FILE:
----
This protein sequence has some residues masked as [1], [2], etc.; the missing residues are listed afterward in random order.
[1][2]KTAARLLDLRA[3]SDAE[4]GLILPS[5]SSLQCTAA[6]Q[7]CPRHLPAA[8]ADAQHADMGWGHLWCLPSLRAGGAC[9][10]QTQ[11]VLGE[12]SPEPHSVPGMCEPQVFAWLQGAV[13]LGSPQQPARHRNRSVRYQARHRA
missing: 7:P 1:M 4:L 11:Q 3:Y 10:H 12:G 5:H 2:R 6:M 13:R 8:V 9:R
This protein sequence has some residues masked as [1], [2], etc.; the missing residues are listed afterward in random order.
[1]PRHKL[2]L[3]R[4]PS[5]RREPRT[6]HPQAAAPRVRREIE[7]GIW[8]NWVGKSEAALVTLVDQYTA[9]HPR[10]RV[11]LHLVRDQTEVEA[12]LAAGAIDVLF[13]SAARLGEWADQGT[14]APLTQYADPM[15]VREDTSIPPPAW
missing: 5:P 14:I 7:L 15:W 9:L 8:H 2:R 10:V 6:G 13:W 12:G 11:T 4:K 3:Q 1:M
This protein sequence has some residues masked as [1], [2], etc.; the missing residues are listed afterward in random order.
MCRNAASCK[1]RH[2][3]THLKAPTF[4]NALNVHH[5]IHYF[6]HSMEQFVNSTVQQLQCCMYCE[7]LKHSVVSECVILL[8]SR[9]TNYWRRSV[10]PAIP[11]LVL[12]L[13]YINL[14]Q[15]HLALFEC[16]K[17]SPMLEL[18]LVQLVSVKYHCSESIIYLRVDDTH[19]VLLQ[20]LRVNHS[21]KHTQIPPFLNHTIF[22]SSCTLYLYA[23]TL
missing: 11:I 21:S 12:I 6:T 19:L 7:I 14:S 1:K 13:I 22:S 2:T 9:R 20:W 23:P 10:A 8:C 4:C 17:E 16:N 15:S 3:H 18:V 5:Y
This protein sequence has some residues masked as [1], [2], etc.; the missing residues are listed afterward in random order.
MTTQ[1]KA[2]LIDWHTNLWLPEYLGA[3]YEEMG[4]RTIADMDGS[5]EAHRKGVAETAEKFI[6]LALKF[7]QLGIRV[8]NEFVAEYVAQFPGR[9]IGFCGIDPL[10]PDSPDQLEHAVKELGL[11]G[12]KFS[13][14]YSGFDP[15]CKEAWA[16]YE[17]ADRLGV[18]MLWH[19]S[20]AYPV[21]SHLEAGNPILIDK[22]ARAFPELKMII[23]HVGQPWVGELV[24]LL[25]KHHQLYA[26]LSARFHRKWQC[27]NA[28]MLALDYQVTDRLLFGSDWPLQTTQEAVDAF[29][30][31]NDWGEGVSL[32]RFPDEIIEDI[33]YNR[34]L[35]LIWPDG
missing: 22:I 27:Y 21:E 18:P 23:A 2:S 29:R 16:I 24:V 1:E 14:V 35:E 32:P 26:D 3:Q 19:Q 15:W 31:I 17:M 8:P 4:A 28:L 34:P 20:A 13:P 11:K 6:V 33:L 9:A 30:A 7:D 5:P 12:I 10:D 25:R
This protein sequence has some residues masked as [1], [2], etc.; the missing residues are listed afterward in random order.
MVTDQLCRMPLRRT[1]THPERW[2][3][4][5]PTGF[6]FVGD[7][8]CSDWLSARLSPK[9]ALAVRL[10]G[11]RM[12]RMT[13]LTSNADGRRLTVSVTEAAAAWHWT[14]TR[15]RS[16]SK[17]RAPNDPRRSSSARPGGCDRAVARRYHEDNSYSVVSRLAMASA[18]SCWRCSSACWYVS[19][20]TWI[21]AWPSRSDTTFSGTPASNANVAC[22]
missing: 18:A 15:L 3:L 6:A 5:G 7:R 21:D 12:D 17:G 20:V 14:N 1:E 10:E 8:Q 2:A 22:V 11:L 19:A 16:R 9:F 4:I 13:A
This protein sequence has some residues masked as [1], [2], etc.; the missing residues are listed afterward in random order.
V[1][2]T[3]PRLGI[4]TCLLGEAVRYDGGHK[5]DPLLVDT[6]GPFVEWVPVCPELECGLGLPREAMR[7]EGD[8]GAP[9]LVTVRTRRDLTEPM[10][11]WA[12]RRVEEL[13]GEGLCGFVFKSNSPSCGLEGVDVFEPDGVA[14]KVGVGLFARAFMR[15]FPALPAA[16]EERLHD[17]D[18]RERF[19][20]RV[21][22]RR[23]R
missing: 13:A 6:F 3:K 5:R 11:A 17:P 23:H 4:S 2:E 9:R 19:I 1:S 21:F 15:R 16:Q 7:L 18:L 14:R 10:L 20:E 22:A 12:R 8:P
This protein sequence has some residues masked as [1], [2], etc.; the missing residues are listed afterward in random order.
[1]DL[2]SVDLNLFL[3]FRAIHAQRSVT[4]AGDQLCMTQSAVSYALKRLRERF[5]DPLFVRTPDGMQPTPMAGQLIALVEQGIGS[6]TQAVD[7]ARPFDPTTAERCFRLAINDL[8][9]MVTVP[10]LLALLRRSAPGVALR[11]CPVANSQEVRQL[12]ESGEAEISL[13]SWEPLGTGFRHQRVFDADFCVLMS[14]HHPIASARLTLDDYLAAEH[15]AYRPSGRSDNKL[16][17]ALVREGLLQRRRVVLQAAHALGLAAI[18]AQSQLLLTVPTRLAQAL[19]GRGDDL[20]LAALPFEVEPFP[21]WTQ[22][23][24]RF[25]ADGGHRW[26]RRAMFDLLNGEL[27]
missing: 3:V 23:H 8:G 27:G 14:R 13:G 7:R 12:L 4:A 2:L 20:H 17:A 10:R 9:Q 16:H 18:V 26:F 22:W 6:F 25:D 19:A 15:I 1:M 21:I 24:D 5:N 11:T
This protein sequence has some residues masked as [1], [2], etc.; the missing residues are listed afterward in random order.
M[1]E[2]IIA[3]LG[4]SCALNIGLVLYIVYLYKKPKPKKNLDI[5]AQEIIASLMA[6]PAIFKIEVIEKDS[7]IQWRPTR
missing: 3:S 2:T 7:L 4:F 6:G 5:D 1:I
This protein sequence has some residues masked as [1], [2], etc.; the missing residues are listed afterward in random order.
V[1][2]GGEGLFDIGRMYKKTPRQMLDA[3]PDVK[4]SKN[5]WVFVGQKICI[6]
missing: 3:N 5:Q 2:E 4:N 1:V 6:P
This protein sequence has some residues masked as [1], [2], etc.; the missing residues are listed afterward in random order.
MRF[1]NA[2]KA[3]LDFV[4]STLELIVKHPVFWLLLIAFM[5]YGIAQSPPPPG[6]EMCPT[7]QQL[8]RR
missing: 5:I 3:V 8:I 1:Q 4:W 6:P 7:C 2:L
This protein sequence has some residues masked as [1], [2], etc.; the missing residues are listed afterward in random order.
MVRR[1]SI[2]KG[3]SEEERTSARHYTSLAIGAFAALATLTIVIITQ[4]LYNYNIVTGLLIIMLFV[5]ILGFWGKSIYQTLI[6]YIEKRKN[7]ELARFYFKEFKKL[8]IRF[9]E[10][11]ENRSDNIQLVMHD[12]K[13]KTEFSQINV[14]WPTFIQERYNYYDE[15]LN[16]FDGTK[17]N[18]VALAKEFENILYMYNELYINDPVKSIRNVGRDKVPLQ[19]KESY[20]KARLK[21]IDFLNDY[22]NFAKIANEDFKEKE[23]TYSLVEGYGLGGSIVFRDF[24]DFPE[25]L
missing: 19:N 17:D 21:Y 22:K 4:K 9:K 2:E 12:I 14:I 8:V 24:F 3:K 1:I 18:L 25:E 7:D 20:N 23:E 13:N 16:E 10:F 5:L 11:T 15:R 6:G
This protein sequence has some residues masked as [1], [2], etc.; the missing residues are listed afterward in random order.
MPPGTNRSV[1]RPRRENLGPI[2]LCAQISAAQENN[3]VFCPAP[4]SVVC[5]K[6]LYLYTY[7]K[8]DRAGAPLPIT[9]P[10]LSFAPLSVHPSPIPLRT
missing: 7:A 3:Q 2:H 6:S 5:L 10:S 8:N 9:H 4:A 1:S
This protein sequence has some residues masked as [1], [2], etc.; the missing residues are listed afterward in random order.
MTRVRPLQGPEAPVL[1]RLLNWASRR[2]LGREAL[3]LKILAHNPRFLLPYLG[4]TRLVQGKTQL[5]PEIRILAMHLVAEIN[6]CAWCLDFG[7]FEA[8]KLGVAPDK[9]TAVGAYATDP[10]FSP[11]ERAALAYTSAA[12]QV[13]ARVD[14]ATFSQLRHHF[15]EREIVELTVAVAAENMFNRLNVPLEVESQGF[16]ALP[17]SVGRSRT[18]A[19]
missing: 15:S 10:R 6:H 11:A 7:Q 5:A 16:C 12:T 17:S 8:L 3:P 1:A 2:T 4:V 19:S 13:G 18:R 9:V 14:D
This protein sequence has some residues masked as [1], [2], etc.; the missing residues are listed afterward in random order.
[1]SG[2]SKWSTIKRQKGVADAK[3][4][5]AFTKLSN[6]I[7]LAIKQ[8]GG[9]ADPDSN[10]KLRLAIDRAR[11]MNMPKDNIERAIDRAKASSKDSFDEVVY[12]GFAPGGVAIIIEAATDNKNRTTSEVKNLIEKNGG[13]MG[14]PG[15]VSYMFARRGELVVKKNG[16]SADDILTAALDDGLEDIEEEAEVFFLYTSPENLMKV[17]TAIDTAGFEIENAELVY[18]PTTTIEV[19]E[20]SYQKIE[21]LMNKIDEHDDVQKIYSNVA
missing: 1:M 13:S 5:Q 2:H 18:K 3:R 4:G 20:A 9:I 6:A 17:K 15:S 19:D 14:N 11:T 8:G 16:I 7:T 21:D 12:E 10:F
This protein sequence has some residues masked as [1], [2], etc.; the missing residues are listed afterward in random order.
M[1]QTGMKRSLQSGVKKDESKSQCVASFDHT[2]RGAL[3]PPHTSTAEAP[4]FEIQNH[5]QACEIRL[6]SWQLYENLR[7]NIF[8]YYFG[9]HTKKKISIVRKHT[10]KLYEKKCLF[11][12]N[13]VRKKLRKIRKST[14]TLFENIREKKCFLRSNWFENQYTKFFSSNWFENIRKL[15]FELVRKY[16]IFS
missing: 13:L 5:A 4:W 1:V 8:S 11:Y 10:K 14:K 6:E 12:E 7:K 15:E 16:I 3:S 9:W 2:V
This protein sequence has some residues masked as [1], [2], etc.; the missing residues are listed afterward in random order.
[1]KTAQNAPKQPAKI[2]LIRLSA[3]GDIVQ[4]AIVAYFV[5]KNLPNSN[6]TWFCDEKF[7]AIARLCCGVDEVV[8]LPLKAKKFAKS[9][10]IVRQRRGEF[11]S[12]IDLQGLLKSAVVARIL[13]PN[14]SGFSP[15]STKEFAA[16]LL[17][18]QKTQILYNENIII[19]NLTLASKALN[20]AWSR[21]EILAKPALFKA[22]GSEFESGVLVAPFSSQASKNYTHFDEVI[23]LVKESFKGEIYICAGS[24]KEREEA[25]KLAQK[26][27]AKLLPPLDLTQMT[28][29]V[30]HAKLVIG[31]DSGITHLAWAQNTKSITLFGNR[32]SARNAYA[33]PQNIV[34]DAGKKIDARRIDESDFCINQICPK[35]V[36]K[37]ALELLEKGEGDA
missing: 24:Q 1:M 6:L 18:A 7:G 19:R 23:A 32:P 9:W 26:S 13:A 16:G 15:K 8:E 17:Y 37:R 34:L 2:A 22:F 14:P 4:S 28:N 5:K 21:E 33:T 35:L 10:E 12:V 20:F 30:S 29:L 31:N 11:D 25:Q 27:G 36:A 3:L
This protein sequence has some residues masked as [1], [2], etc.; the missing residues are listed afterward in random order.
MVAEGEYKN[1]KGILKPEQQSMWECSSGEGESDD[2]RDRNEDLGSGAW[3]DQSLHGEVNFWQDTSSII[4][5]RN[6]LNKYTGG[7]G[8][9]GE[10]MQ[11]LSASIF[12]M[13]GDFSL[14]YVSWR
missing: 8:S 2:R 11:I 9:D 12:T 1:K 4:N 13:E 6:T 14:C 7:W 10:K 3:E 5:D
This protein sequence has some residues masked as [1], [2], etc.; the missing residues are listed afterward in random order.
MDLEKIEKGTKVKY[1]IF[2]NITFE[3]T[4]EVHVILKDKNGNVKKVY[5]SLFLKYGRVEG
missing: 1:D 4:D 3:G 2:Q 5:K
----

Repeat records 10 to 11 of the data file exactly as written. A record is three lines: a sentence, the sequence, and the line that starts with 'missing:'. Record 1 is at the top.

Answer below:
This protein sequence has some residues masked as [1], [2], etc.; the missing residues are listed afterward in random order.
MRF[1]NA[2]KA[3]LDFV[4]STLELIVKHPVFWLLLIAFM[5]YGIAQSPPPPG[6]EMCPT[7]QQL[8]RR
missing: 5:I 3:V 8:I 1:Q 4:W 6:P 7:C 2:L
This protein sequence has some residues masked as [1], [2], etc.; the missing residues are listed afterward in random order.
MVRR[1]SI[2]KG[3]SEEERTSARHYTSLAIGAFAALATLTIVIITQ[4]LYNYNIVTGLLIIMLFV[5]ILGFWGKSIYQTLI[6]YIEKRKN[7]ELARFYFKEFKKL[8]IRF[9]E[10][11]ENRSDNIQLVMHD[12]K[13]KTEFSQINV[14]WPTFIQERYNYYDE[15]LN[16]FDGTK[17]N[18]VALAKEFENILYMYNELYINDPVKSIRNVGRDKVPLQ[19]KESY[20]KARLK[21]IDFLNDY[22]NFAKIANEDFKEKE[23]TYSLVEGYGLGGSIVFRDF[24]DFPE[25]L
missing: 19:N 17:D 21:Y 22:K 4:K 9:K 2:E 12:I 14:I 8:V 24:F 3:K 1:I 18:L 25:E 7:D 20:N 23:E 13:N 16:E 10:F 5:L 11:T 15:R 6:G